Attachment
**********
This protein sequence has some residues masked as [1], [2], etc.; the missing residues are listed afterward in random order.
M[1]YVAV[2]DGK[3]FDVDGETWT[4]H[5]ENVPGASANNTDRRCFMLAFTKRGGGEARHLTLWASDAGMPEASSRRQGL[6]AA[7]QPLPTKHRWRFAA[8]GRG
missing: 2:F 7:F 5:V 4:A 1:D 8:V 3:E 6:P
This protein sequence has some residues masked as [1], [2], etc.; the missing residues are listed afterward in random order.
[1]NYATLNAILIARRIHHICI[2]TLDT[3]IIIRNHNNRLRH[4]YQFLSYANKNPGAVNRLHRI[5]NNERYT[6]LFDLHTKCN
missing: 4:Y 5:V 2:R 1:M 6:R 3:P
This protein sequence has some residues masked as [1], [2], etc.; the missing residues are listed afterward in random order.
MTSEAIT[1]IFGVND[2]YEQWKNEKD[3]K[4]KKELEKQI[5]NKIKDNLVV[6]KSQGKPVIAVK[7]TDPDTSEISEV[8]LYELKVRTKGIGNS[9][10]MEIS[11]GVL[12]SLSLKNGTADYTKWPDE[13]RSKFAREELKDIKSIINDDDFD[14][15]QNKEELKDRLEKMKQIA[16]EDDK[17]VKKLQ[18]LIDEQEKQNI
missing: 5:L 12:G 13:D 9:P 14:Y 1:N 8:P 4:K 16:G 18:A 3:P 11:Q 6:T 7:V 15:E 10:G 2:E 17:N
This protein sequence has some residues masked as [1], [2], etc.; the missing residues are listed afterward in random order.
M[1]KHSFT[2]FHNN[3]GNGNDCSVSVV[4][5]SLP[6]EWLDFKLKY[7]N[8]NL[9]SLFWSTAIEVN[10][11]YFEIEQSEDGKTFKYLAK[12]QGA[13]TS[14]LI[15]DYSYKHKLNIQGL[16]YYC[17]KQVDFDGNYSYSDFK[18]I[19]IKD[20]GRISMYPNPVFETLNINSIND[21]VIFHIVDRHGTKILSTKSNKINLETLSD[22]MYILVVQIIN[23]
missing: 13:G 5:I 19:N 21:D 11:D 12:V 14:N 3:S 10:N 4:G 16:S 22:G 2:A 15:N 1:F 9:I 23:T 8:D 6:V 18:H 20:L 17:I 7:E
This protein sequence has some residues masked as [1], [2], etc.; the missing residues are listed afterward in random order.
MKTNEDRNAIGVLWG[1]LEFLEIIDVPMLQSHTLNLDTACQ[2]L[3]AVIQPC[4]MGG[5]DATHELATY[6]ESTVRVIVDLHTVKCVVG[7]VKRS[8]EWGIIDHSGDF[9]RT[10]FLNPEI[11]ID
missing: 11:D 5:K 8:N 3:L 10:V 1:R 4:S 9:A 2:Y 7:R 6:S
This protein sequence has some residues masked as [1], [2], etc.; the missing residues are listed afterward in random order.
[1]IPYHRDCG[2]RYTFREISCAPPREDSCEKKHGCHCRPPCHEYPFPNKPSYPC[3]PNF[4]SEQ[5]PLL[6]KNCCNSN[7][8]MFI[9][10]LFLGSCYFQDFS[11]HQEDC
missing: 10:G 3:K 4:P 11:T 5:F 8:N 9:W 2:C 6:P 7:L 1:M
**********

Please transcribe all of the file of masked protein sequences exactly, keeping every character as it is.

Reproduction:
This protein sequence has some residues masked as [1], [2], etc.; the missing residues are listed afterward in random order.
M[1]YVAV[2]DGK[3]FDVDGETWT[4]H[5]ENVPGASANNTDRRCFMLAFTKRGGGEARHLTLWASDAGMPEASSRRQGL[6]AA[7]QPLPTKHRWRFAA[8]GRG
missing: 2:F 7:F 5:V 4:A 1:D 8:V 3:E 6:P
This protein sequence has some residues masked as [1], [2], etc.; the missing residues are listed afterward in random order.
[1]NYATLNAILIARRIHHICI[2]TLDT[3]IIIRNHNNRLRH[4]YQFLSYANKNPGAVNRLHRI[5]NNERYT[6]LFDLHTKCN
missing: 4:Y 5:V 2:R 1:M 6:R 3:P
This protein sequence has some residues masked as [1], [2], etc.; the missing residues are listed afterward in random order.
MTSEAIT[1]IFGVND[2]YEQWKNEKD[3]K[4]KKELEKQI[5]NKIKDNLVV[6]KSQGKPVIAVK[7]TDPDTSEISEV[8]LYELKVRTKGIGNS[9][10]MEIS[11]GVL[12]SLSLKNGTADYTKWPDE[13]RSKFAREELKDIKSIINDDDFD[14][15]QNKEELKDRLEKMKQIA[16]EDDK[17]VKKLQ[18]LIDEQEKQNI
missing: 5:L 12:G 13:D 9:P 14:Y 1:N 8:P 4:K 16:G 18:A 3:P 11:Q 6:T 7:V 15:E 10:G 2:E 17:N
This protein sequence has some residues masked as [1], [2], etc.; the missing residues are listed afterward in random order.
M[1]KHSFT[2]FHNN[3]GNGNDCSVSVV[4][5]SLP[6]EWLDFKLKY[7]N[8]NL[9]SLFWSTAIEVN[10][11]YFEIEQSEDGKTFKYLAK[12]QGA[13]TS[14]LI[15]DYSYKHKLNIQGL[16]YYC[17]KQVDFDGNYSYSDFK[18]I[19]IKD[20]GRISMYPNPVFETLNINSIND[21]VIFHIVDRHGTKILSTKSNKINLETLSD[22]MYILVVQIIN[23]
missing: 13:G 5:I 19:N 21:D 11:D 12:V 14:N 3:S 10:N 4:G 16:S 22:G 2:A 15:N 1:F 9:I 23:T 8:D 6:V 18:H 20:L 17:I 7:E
This protein sequence has some residues masked as [1], [2], etc.; the missing residues are listed afterward in random order.
MKTNEDRNAIGVLWG[1]LEFLEIIDVPMLQSHTLNLDTACQ[2]L[3]AVIQPC[4]MGG[5]DATHELATY[6]ESTVRVIVDLHTVKCVVG[7]VKRS[8]EWGIIDHSGDF[9]RT[10]FLNPEI[11]ID
missing: 11:D 5:K 8:N 3:L 10:V 1:R 4:S 9:A 2:Y 7:R 6:S
This protein sequence has some residues masked as [1], [2], etc.; the missing residues are listed afterward in random order.
[1]IPYHRDCG[2]RYTFREISCAPPREDSCEKKHGCHCRPPCHEYPFPNKPSYPC[3]PNF[4]SEQ[5]PLL[6]KNCCNSN[7][8]MFI[9][10]LFLGSCYFQDFS[11]HQEDC
missing: 10:G 3:K 4:P 11:T 5:F 8:N 9:W 2:C 6:P 7:L 1:M